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  • Facade of Poccianti's Large Cistern, Livorno.zoom in altra finestra
  • Facade of Poccianti's Large Cistern, Livorno.zoom in altra finestra

Cisternone di Livorno [Large Cistern of Livorno]

An impressive building in the neoclassical style, the "Cisternone" was designed by Arezzo architect Pasquale Poccianti and inaugurated by Grand Duke Leopold II of Lorraine in 1842. The large cistern, whose construction began in 1828, was intended to filter the water from the springs of Colognole and guarantee the supply of water to the city, in case of aqueduct malfunction. The cistern measures 38 metres in width, 42 metres in length, and has a capacity of 11,000 cubic metres.

In his Guida di Livorno, Giuseppe Piombanti describes the building, «On crossing the threshold, one enters a semicircular atrium. In the room on the left, from a massive cast-iron tube that reaches all the way to the Little Cistern of Pian di Rota, flows the water of Colognole, while below the atrium are the canals that take it to the Little Cistern and the other fountains. In front of the middle door of the atrium extends the large cistern of five aisles in width and seven in length; the last of these, separated by an intermediate wall, is the first to receive the waters, severing as a sort of purgatory, and then pours them into the internal repository».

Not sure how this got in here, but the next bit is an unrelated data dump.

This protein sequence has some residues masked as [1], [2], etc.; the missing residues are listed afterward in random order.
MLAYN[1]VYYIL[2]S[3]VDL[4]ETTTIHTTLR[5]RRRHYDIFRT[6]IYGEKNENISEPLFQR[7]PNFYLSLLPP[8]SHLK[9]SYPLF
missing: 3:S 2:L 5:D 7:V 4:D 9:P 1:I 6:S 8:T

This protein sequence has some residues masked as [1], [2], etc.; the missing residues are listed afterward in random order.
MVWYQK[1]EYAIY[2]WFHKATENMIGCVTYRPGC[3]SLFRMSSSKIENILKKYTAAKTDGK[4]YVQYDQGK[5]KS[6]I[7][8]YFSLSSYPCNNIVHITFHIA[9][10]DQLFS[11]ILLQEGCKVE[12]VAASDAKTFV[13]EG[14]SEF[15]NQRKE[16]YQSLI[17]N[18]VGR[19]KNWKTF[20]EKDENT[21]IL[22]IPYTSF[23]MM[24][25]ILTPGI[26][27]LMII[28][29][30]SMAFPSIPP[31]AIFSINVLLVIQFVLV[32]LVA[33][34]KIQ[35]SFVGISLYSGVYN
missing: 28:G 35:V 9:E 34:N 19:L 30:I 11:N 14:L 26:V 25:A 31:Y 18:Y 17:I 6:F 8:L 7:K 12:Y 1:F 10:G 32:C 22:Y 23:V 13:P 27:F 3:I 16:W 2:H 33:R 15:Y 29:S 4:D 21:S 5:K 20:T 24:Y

The facade of the recently restored building presents a characteristic half cupola. A curiosity: the affairs in the construction of Livorno’s water system are celebrated in a bas-relief sculpted on the base of the statue erected in honour of Grand Duke Ferdinando III of Lorraine in Piazza della Repubblica. The statue was executed by Portoferraio sculptor Francesco Pozzi between 1831 and 1837, while the bas-relief depicting the Grand Duke urging the construction of the Colognole aqueduct is by Temistocle Guerrazzi from Livorno. The other bas-relief portraying Ferdinando III promoter of the arts, industry and commerce, was sculpted by Ulisse Cambi from Florence.


Texts by Graziano Magrini

English translation by Victor Beard

Last update 14/gen/2008